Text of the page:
- The agent of political change is no longer the working class, or any economic class. Instead, it is all those who are developing themselves personally and spiritually – all who aspire to live lives of dignity and service.
|Theism||General and abstract idea of God, understood in many ways and seen as superseding the need to anthropomorphize deity.|
|Spiritual beings||Many believe that gods, devas, angels, Ascended Masters, elementals, ghosts, faeries, Spirit guides and extraterrestrials can spiritually guide people who open themselves to such guidance.|
|Afterlife||New Age thinkers have expressed a variety of beliefs about an afterlife. Every New Age person must find their own path — whether it involves reincarnation, non-existence, or a higher plane of consciousness. Some believe consciousness persists after death as life in different forms; the afterlife exists for further learning through the form of a spirit,reincarnation and/or near-death experiences. The New Age belief in reincarnation can differ from the Buddhist or Hindu concepts: seeing a soul, for example, born into a spiritual realm or even on a far-away planet, and there is no desire to end this process; there are also beliefs that either all individuals (not just a minority) can choose where they reincarnate, or that God/the universe always chooses the best reincarnation for each person. There may be a belief in a limited number of earthly lives which are followed by some guaranteed higher existence. One version is that the individual must incarnate once under each of the twelve signs of the zodiac. There may be a belief in hell, but typically not in the traditional Christian sense or Islamic sense of eternal damnation. Universalist views of the afterlife are common.|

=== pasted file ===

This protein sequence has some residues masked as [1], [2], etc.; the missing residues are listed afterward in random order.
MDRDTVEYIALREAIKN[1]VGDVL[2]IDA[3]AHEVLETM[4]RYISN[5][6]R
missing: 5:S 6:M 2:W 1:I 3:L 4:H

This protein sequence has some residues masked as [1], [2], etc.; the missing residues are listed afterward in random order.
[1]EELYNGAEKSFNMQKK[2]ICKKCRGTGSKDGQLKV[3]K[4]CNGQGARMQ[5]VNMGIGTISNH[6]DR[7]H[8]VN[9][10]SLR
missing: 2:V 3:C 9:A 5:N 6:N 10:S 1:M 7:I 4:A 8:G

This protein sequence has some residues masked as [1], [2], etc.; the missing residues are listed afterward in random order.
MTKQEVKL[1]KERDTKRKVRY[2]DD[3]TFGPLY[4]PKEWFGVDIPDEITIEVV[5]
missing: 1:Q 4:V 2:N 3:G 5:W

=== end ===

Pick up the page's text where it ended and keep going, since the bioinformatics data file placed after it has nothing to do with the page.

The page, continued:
|Age of Aquarius||Some New Age thinkers have declared that, sometime before the 21st century, the world began entering an age of Aquarius. For example, in her book The Aquarian Conspiracy(1980), Marilyn Ferguson acknowledges being drawn to the notion that we are leaving a dark Piscean age and entering “a millennium of love and light – in the words of the popular song, ‘The Age of Aquarius’, the time of ‘the mind’s true liberation’.” In the 1990s, spiritual writers Corinne McLaughlin and Gordon Davidson drew on their knowledge of astrology to declare that we are entering an age of Aquarius, which would be characterized by intuitive thinking, group consciousness, and planetary service, and could be expected to last about 2,100 years. Other claims about the developments associated with the Age of Aquarius include, but are not limited to, human rights, democracy, innovative technology,electricity, computers, and aviation. Esoteric claims are that the Age of Aquarius will see a rise in consciousness.|